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Under the current state of the law in the area of desegregation, to what extent can a school system consider race when establishing school boundaries?
2. What, if anything, can a school system do to try to deal with the achievement gap that exists between students of different races?
The desegregation of public schools became the “law of the land” in 1954 when the Supreme Court held, in Brown v. Board of Education, 347 U.S. 483 (1954), that as a matter of Constitutional law “separate but equal” cannot stand. As a result, the Supreme Court and a number of District Courts and Courts of Appeal subsequently issued decisions indicating how school systems should desegregate their schools by fashioning “steps which promise realistically to convert promptly to a system without a ‘white’ school and a ‘Negro’ school, but just schools.” (Green v. County School Board, 391 U.S. 430 (1968), and further decisions, to clarify the point at which schools were “unitary” and no longer needed to be under the authority of the courts to desegregate.)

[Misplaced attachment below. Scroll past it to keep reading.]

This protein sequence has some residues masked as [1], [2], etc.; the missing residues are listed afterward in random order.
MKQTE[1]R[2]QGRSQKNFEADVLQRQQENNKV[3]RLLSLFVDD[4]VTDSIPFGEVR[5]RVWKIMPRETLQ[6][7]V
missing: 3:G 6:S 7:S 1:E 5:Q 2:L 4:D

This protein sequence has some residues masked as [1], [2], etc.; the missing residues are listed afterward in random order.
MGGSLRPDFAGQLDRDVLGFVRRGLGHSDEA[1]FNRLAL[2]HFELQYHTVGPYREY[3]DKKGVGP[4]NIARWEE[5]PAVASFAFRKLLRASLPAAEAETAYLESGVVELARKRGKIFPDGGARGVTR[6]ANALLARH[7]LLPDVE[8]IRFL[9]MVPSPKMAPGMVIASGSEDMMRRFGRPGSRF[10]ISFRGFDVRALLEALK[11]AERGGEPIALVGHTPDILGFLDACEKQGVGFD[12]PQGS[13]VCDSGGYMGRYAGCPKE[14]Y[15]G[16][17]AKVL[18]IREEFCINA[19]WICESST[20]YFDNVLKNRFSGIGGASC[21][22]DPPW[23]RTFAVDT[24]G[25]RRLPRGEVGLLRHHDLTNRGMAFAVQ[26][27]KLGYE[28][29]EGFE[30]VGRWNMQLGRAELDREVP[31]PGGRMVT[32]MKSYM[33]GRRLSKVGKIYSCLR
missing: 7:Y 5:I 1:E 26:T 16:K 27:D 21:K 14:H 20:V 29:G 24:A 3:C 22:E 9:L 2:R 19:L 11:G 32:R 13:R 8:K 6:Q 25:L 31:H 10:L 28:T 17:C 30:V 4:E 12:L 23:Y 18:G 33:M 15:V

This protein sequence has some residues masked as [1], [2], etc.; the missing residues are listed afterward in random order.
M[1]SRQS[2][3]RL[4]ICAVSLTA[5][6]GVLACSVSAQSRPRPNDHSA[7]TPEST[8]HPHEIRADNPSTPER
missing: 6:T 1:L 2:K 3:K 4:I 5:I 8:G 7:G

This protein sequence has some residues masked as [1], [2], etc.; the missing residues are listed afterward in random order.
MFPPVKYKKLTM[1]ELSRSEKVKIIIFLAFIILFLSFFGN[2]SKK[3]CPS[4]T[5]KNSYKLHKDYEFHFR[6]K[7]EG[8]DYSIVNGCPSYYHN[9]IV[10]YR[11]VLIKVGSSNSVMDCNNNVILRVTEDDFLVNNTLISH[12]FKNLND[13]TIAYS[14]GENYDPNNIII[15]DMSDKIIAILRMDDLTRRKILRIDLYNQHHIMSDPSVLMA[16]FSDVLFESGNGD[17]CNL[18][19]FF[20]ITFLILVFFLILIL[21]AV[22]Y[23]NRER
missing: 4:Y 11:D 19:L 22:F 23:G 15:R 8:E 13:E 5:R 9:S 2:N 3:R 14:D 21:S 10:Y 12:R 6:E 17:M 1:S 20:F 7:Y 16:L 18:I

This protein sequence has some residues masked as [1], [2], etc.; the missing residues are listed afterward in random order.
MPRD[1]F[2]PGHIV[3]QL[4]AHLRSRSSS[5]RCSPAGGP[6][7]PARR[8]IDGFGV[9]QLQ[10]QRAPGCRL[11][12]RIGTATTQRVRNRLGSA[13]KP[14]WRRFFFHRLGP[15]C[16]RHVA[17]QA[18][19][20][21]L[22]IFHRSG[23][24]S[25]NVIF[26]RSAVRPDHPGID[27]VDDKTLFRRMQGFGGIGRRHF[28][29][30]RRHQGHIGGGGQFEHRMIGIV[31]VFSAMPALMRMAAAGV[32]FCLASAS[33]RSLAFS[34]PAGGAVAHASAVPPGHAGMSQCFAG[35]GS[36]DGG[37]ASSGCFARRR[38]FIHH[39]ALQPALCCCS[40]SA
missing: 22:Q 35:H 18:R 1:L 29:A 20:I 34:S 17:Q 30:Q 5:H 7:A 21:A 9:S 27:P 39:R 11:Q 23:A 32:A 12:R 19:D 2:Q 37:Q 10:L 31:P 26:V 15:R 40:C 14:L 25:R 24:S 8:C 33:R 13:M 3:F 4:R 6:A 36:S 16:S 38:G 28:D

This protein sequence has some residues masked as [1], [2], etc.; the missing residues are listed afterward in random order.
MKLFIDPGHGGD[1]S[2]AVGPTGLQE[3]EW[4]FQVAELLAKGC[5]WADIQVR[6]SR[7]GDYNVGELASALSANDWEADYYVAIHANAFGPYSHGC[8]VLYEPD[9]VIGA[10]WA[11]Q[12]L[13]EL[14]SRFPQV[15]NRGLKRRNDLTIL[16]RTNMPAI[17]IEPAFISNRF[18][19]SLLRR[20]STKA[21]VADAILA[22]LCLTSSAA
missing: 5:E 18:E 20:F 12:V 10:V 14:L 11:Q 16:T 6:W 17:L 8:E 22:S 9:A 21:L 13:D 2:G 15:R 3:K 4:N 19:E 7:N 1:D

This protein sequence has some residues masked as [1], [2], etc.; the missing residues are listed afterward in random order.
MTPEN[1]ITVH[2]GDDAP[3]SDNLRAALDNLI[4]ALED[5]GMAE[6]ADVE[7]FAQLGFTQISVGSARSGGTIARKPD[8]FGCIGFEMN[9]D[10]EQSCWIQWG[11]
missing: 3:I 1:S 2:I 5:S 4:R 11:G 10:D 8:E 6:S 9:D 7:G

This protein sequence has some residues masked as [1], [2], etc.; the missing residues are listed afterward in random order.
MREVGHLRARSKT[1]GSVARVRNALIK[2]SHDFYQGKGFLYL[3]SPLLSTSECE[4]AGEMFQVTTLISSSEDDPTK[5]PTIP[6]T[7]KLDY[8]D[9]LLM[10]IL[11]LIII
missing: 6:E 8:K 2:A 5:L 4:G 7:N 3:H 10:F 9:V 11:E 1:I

Russo, C. J. (2015). The law of public education (9th ed.). St Paul, MN: Foundation Press.
Board of Education of Oklahoma City Public Schools, Independent School District No. 89 Oklahoma v. Dowell, 498 U.S. 237 (1991) p 1247 – 1252
Brown v. Board of Education of Topeka, 347 U.S. 483 (1954) I & II – 1222 – 1226
Freeman v. Pitts, 503 U.S. 467 (1992) p1252 – 1259
Missouri v. Jenkins, 515 U.S. 70 (1995) p 1259 – 1267